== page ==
Herald Sun: Two councils use more than $100K of ratepayers’ cash to fund Link battle. 15 September 2014
Yarra mayor Jackie Fristacky and Moreland mayor Lambros Tapinos are leading their councils in a legal fight against the East West Link. Picture: Carmelo Bazzano
Two militant councils have splurged more than $100,000 of ratepayers’ cash on a marketing campaign opposing the State Government’s East West Link.
Button badges, stickers and a video of a petition being handed to Labor politicians are some of the anti-East West Link propaganda ratepayers have funded over the past year.
Yarra and Moreland councils spent a combined $104,384 on the Trains Not Toll Roads campaign in the 12 months from May 2013 to May 2014.
Documents released to the Herald Sun under Freedom of Information showed the councils had also used ratepayers’ money to pay for audio equipment at East West Link protests and bought thousands of flyers, signs and banners.
The public relations bill comes on top of up to $350,000 the councils are using to fund a Supreme Court challenge against the project. Yarra Mayor Jackie Fristacky said the council’s expenditure on the campaign was “modest and necessary”.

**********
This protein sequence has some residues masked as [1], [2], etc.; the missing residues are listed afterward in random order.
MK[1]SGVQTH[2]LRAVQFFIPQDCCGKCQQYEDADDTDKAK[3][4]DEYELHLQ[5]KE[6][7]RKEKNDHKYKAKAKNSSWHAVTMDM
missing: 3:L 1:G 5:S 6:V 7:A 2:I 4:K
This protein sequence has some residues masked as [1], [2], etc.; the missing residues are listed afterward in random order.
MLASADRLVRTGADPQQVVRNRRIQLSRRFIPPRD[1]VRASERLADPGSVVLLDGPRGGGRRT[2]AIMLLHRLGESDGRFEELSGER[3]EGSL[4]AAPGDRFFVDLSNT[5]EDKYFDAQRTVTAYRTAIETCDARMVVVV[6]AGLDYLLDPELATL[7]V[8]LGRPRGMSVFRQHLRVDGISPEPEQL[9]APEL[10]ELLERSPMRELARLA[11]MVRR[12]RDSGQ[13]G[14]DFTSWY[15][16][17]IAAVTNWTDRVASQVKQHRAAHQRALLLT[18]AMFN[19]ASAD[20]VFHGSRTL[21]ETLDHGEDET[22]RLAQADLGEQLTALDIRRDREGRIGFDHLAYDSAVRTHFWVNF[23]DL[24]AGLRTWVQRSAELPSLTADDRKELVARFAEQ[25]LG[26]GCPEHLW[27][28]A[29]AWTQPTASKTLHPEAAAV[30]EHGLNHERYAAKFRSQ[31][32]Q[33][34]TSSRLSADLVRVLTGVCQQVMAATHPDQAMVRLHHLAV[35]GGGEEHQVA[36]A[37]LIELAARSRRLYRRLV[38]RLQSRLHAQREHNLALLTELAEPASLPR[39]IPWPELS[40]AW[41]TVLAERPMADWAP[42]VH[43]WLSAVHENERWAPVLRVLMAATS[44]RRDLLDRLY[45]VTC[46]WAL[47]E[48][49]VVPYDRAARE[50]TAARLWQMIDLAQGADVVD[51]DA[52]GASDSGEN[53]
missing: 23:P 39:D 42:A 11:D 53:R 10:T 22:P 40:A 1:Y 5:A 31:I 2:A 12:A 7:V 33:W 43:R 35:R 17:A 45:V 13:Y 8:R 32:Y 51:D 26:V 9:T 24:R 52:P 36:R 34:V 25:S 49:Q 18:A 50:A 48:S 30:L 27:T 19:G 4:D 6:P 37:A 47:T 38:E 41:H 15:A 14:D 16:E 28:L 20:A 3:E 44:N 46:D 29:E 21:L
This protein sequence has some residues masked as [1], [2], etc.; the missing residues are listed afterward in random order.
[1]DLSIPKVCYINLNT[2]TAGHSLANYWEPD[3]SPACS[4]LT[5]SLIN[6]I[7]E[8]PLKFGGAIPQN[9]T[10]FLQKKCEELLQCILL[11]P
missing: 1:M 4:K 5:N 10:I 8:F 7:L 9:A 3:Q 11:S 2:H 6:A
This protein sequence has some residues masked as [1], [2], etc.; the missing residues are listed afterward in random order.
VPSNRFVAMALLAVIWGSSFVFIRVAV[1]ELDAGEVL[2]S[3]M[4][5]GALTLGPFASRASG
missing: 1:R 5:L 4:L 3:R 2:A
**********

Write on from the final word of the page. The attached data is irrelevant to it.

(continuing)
“Funding was allocated as part of our transparent $150 million budget process, which included public exhibition and an opportunity for the community to comment,” she said. “$70,000 for the TNTR campaign equates to $1.60 per ratepayer or 83c per capita.”
Yarra Council forked out $71,616 on the campaign.
Yarra Council has allocated another $30,000 in its 2014/15 budget for the TNTR campaign, taking its total contribution to more than $100,000.
“We do not take the expenditure of ratepayers’ money lightly,” Ms Fristacky said.
“Our communities expect their council to protect their interests, which is exactly what we are doing.”
The council’s “trains not toll roads” campaign bills are on top of their legal challenge to the $18 billion tunnel.
Yarra Council spent $405,000 on legal representation at the Government’s 30-day East West assessment committee hearings.
Planning Minister Matthew Guy said the bills were an example of councils not focusing on their core business. “It’s a clear example of these two councils putting their own personal politics ahead of ratepayers’ priorities,” Mr Guy said.